OCEAN CITY — Ocean City officials agree the continued proliferation of electric-powered cars could be the wave of the future for the resort, but continue to struggle with exactly where to put potential charging stations.
More and more electric-powered and hybrid vehicles are visiting the resort, finding places to charge them continue to be a challenge. In April, the town hosted a Tesla convention that drew over 100 of the high-end electric-powered cars, but most participants had to charge up in areas outside the resort. To that end, Tesla has presented a grant to the town to facilitate the installation of charging stations in the future, but resort officials continue to wrestle with just where to put them.
Through the grant from Tesla, Ocean City has agreed to install three charging stations at the Convention Center parking lot, but even deciding on the exact location for those stations has presented challenges. City Engineer Terry McGean explained the original proposed locations did not have the high-voltage electric service needed to support the charging stations. Instead, McGean suggested moving the stations to a different area of the Convention Center’s vast parking complex.
“The location we intended to use for the Tesla equipment is the wrong voltage and Tesla does not provide equipment that is compatible,” he told the Mayor and Council on Tuesday. “We then reached out to Delmarva Power for new service at that location, but the closest pole that they can provide service from is at the northeast corner. Instead, we have identified a site at the north side of the south parking lot that is compatible.”
With that dilemma dispensed with, town officials set their sights on other potential locations for charging stations in the resort. McGean explained another private sector company has expressed interest in installing charging stations at different locations in Ocean City, including Northside Park and 4th Street, which would create stations in both the north and south ends of the town.
“We’ve been approached by another agency interested in installing universal charging stations,” said McGean. “They handle the installation and there is no cost for us, but we have to decide on the spots. They are suggesting Northside Park and 4th Street, but really any of our municipal lots would do.”
However, resort officials were not keen on the 4th Street location because the proposed site includes highly-used, revenue-generating municipal parking spaces. Mayor and Acting City Manager Rick Meehan agreed the proposed Northside Park location made sense, but and suggested a second charging station at the municipal lot at 100th Street rather than downtown.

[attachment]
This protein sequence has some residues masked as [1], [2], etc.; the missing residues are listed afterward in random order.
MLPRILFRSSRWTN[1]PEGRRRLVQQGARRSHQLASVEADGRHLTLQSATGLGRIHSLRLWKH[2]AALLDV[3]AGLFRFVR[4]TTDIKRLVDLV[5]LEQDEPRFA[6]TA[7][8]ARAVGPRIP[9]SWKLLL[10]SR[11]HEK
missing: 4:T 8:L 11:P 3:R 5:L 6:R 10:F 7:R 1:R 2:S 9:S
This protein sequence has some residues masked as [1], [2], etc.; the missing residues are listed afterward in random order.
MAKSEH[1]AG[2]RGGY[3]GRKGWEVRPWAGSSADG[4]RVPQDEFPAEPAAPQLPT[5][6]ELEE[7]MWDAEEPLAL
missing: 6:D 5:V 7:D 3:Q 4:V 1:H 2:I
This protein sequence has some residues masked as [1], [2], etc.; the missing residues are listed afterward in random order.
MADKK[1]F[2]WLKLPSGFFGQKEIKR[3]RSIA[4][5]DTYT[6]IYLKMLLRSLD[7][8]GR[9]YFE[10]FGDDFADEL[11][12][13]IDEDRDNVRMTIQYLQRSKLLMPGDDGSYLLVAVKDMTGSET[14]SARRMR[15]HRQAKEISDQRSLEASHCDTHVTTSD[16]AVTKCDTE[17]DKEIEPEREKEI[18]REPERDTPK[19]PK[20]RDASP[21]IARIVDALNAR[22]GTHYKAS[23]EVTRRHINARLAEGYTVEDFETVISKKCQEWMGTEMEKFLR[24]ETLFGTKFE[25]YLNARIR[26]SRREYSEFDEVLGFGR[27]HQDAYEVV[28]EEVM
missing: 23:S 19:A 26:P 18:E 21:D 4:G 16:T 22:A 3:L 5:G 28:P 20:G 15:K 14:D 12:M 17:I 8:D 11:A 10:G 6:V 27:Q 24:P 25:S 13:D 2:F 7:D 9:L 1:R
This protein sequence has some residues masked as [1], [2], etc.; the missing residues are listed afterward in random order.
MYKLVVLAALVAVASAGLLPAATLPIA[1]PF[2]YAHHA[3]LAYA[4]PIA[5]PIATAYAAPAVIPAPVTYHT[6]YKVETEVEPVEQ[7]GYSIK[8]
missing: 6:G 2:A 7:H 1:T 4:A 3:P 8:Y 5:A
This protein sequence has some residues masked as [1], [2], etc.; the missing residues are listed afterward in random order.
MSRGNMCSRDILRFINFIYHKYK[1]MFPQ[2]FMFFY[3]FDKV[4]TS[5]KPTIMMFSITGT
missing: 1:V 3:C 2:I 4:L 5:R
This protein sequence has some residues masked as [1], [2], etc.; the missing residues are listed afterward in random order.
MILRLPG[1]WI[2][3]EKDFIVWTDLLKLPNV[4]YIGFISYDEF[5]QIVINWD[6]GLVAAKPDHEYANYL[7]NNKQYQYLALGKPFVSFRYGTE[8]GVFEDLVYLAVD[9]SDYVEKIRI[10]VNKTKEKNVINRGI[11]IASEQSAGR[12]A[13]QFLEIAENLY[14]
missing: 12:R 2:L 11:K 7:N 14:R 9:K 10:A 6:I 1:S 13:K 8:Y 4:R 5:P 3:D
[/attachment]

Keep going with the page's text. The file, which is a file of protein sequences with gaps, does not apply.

“Those are metered spaces at 4th Street and they generate a lot of revenue,” he said. “I like the Northside Park spot, but I think we should utilize a second location at 100th Street.”
McGean agreed the 100th Street lot made sense because it is less utilized than other proposed locations and already has the electric power on site to support the charging stations. However, that would put both in the north end of town and didn’t solve the problem of having a charging location in the south end.
“The issue we’re facing is finding a location where we don’t charge for parking,” he said. “We had the municipal lot at 1st Street and St. Louis, but that’s where the new water tower is going.”
Council President Lloyd Martin agreed with Meehan’s proposal for two charging locations in the north end.
“I’d rather see Northside Park and 100th Street,” he said. “I’m not keen on losing a parking spot at 4th Street. We’ll have somebody driving around downtown looking for a place to park and finding one, only to find out it is a charging station.”
McGean said with no cost to the town, the number of potential charging stations was practically unlimited, but reiterated finding just the right spots was challenging. Councilman Tony DeLuca said the challenges could be overcome and suggested the staff explore as many potential locations as possible.
“The more spots the better,” he said. “This is the future and the more charging stations we have, the more electric cars we can welcome to Ocean City.”
While the private sector would pay for the installation of the stations, there would be a cost associated with providing the electricity to charge the vehicles. Meehan said the cost was likely minimal considering the economic benefit of more potential visitors to the resort, and suggested electric car operators would find the stations regardless of their locations.
“We’re providing a convenience at no charge and people are going to look at the maps to see where they are,” he said.
After considerable debate, the council voted to approve the locations at the Convention Center lot, Northside Park and the 100th Street lot and instructed staff to explore other downtown sites to consider.